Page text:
Two immediate questions come to mind: How is the Bible viewed when a spirit of ecumenism (inclusiveness) takes over? And where does Christ fit within a syncretistic (religiously unified) culture?

What about the Bible?

Obviously if the Bible is to harmonize with any number of religious viewpoints, it has to be reinterpreted, made to "fit" if you please. Whenever I've been on a talk show or have debated the merits of Christ, I've heard, "That's just interpretation!" The impression is given that the Bible can be easily stripped of its literal meaning and made compatible with any number of viewpoints.


Excerpted from Christ Among Other Gods by Erwin W. Lutzer. Copyright © 2016 Erwin W. Lutzer. Excerpted by permission of Moody Publishers.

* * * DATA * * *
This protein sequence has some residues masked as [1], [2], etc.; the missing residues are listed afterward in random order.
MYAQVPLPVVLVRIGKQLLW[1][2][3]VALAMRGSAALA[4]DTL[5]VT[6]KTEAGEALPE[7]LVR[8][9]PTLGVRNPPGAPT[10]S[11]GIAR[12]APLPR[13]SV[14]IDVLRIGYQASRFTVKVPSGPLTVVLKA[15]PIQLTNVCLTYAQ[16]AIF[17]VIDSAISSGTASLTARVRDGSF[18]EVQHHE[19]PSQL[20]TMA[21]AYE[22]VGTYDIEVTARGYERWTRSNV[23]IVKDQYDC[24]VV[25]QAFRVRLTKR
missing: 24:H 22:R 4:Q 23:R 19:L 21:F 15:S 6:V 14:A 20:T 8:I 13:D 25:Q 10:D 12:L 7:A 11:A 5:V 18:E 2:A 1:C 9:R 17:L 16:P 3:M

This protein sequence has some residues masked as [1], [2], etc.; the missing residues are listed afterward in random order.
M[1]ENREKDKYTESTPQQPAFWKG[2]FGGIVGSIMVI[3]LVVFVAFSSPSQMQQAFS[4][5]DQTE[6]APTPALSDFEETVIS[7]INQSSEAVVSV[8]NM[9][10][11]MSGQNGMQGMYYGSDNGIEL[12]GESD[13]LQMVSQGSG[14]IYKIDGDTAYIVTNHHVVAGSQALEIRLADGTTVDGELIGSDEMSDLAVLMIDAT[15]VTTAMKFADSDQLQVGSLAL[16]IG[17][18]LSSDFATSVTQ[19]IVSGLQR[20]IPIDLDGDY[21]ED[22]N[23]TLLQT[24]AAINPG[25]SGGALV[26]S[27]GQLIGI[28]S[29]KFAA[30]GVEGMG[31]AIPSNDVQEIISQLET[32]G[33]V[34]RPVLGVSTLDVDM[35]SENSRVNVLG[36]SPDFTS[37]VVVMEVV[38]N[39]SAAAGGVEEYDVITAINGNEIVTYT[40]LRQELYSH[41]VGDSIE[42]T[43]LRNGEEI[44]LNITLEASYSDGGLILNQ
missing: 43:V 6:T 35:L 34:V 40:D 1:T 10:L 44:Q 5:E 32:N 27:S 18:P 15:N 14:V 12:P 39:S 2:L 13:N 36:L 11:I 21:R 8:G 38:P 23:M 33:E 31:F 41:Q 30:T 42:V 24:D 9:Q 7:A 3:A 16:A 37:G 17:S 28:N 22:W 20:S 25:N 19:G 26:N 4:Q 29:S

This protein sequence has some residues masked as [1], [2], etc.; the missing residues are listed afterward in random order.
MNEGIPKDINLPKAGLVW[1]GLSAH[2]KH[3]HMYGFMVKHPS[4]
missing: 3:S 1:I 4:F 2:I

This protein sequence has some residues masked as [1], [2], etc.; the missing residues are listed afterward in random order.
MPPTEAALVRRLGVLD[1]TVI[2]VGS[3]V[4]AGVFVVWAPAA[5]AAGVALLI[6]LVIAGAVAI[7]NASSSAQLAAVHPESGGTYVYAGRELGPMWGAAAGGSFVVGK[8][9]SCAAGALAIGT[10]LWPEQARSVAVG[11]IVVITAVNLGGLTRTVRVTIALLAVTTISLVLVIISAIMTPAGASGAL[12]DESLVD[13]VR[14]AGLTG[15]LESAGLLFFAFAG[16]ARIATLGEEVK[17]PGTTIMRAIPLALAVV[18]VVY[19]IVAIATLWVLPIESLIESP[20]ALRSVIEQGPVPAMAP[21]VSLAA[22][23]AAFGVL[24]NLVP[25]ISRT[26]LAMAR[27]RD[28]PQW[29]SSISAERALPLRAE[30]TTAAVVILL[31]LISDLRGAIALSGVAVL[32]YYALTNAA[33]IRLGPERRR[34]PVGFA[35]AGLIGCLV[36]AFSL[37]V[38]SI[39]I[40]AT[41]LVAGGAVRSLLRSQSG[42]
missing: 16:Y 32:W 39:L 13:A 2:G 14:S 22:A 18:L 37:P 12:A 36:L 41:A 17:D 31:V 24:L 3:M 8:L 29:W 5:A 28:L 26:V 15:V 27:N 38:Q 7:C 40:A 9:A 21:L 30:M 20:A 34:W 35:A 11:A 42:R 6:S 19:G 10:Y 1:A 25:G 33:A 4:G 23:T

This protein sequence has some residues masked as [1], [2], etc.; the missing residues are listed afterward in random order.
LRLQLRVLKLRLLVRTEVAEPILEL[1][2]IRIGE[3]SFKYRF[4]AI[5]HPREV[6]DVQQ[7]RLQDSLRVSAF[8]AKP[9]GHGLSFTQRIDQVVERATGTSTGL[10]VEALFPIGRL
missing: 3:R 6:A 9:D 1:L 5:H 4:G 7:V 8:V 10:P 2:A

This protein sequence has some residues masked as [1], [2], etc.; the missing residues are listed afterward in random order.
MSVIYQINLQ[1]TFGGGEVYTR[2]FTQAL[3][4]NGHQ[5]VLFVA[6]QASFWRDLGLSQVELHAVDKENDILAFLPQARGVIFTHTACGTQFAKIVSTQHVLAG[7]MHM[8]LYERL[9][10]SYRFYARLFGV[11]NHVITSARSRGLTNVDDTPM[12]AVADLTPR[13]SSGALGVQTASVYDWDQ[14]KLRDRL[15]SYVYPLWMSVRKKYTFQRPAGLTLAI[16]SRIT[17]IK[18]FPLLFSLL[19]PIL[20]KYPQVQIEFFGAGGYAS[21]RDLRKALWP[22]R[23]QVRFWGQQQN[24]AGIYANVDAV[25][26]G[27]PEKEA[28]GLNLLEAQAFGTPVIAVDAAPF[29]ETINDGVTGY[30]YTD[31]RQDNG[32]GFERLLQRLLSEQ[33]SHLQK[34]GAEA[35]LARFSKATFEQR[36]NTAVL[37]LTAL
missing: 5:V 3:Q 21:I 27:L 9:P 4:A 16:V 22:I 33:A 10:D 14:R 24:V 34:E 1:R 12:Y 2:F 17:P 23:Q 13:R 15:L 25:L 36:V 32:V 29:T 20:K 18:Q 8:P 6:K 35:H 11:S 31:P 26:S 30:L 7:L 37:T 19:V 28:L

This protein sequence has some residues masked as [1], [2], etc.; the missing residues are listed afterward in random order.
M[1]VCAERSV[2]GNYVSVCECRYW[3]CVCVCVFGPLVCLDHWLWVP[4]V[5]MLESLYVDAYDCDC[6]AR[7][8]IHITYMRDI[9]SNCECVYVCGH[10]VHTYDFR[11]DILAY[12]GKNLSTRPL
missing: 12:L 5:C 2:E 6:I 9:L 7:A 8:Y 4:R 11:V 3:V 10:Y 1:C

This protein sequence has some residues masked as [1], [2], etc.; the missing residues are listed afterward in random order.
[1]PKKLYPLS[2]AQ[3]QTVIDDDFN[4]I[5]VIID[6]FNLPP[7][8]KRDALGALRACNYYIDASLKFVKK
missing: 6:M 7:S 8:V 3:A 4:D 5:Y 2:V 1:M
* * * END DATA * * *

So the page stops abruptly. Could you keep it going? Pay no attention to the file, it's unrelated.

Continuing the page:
All rights reserved. No part of this excerpt may be reproduced or reprinted without permission in writing from the publisher.
Excerpts are provided by Dial-A-Book Inc. solely for the personal use of visitors to this web site.

Meet the Author

DR. ERWIN LUTZER has served as senior pastor of the Moody Church in Chicago for over 30 years. A renowned theologian, Dr. Lutzer earned his BTh from Winnipeg Bible College, a ThM from Dallas Theological Seminary, a MA in philosophy from Loyola University, and an honorary LL.D. from the Simon Greenleaf School of Law. He is an award-winning author and the featured speaker on three radio programs that can be heard on more than 700 radio stations in the United States and around the world. Dr. Lutzer and his wife, Rebecca, live in the Chicago area and have three grown children and eight grandchildren.